MALI MIDWIVESA Malian proverb says that a woman in labor has one foot on earth, and one foot in the grave. The proverb is all too true: a woman in Mali has a 1 in 15 lifetime chance of dying from childbearing complications. Many women die because there are no doctors, nurses, or highly trained midwives rural villages. In villages, where most Malians live, auxiliary midwives, or matrones, provide the vast majority of maternal health care. For most Malian women, matrones are first and only health care provider they will ever see. Mali Midwives facilitates continuing education opportunities for rural matrones in Mali.
Former RW reporter Craig Tower has a new mission in Mali
I worked with matrones in rural Koutiala, Mali first as a Peace Corps volunteer (1994-1996), and later as a midwife and researcher (2003-2004). Unfortunately, Mali's health system is overwhelmed. Matrones attends 60% of all birth that involve a formally trained health worker. Yet, matrones fall at the bottom of the medical hierarchy. This leaves matrones to face enormous responsibility with few resources.
Matrones I worked with shared their pride and frustrations in caring for women and newborns under difficult conditions. Without exception, matrones pleaded for opportunities to update their skills and knowledge. Matrones understand that women and children depend on them for their survival.
Here are some examples of what matrones said that moved us to help them:
I strongly believe that I cannot go on strike because of the deep love people of this community have for me. I also had the same feeling toward them. These people love me so much that even if I take a trip on my vacation or leave town and a woman in labor comes to my house, she doesn't want to go to the another village to give birth… They refuse to go there and go back to their village. They say if Fatime is not here, we are not going to go anywhere else... This is an expression of love people have for me. That is why I cannot go on strike. Sometimes when I am sick, I ask the trainee to tell people coming to the maternity that I'm sick. Despite this information they get, some people come to my house begging me to go see their wives. They tell me, Fatime, if you're not that matrone who is taking care of my wife's delivery, I am not at ease. So please do everything you can to come see my wife. All these expressions of trust show me that we get along. Because of all these considerations people have for me, even if I'm going through all kinds of difficulties, I force myself to go to work. Even if I spend a whole year without getting a salary, I will work for the sake of my people. I have to forget about my own troubles to take care of my people.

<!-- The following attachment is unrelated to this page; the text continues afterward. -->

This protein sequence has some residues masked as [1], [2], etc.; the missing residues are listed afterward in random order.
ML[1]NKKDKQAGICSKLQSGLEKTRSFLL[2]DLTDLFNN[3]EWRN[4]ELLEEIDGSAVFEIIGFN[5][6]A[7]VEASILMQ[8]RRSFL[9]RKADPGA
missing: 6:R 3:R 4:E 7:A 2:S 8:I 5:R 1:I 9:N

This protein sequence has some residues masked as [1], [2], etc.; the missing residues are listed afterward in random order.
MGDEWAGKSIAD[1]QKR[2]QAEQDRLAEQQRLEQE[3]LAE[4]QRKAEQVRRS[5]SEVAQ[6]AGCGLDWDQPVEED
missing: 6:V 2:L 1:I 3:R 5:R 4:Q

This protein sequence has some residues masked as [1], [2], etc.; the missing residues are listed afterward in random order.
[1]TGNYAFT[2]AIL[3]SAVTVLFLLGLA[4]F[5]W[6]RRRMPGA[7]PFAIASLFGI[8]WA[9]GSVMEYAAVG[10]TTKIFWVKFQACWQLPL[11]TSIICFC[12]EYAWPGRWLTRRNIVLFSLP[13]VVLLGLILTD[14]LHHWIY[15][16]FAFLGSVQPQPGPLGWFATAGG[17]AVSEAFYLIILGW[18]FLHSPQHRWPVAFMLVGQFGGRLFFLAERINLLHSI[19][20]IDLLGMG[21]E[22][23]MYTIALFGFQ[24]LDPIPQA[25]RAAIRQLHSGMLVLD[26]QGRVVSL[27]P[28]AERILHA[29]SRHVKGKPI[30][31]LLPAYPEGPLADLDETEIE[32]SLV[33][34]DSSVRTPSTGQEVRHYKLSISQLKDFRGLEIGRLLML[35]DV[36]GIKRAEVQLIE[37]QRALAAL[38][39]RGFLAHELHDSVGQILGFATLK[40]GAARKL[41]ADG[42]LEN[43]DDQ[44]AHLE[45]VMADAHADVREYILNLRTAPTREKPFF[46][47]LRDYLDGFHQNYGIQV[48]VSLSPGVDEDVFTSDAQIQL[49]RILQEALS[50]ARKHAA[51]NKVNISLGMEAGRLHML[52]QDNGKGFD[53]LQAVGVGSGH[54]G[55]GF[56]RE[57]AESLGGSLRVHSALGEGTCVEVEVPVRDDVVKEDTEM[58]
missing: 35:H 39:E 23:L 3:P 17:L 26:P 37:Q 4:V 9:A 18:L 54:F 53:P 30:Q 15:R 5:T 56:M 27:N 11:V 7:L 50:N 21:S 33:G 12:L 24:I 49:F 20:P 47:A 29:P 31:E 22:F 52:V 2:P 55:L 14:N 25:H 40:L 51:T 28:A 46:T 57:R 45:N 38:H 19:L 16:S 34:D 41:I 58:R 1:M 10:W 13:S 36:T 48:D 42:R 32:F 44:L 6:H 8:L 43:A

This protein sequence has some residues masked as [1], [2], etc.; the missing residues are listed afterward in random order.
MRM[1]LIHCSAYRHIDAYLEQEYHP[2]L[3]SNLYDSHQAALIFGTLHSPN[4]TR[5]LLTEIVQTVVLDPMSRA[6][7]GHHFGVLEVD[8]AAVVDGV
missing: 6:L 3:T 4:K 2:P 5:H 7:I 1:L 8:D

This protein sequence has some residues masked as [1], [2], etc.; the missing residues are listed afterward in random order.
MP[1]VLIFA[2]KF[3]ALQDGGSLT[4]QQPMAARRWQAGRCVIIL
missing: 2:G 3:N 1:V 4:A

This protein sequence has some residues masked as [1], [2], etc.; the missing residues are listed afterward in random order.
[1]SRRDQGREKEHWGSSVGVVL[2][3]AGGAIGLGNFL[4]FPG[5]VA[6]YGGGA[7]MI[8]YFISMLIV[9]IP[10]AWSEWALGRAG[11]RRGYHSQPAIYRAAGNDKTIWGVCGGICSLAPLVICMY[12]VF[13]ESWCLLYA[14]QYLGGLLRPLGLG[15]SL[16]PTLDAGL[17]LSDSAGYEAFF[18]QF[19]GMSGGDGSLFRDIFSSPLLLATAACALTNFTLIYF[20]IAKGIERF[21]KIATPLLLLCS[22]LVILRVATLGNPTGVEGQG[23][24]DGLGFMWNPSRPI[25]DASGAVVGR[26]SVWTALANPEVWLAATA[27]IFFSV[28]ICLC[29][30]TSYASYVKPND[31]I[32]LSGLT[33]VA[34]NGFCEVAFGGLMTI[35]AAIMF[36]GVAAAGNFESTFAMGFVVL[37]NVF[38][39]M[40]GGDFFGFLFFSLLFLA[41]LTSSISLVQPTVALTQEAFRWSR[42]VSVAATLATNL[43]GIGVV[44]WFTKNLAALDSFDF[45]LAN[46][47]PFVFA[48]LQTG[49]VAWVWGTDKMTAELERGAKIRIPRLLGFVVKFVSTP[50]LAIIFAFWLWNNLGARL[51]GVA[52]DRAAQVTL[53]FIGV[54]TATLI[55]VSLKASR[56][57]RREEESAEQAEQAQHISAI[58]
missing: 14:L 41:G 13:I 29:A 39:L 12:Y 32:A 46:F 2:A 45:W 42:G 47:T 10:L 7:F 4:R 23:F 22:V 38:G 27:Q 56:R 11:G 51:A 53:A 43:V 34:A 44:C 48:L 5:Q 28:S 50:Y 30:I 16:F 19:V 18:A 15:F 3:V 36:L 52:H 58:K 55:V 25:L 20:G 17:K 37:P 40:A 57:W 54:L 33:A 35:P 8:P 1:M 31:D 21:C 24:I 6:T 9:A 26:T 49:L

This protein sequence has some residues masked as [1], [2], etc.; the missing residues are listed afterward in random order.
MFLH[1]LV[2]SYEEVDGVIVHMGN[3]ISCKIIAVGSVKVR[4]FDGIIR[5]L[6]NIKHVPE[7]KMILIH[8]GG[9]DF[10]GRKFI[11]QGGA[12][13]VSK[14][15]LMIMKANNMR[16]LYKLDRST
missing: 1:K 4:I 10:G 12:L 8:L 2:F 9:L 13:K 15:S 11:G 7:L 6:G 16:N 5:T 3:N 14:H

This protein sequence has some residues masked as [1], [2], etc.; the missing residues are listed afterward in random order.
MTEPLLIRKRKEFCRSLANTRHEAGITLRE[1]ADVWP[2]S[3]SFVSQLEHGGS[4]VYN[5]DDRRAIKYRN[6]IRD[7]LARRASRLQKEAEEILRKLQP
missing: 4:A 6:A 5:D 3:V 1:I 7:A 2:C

Mali Midwives seeks the support of the public to continue their work. You can find out more on their Mali Midwives' Facebook page. Checks payable to The Village Project, Inc. with Mali Midwives written in the memo section can be sent to Mali Midwives c/o Nicole Warren, 1355 W. Hood Ave. Chicago, IL 60660.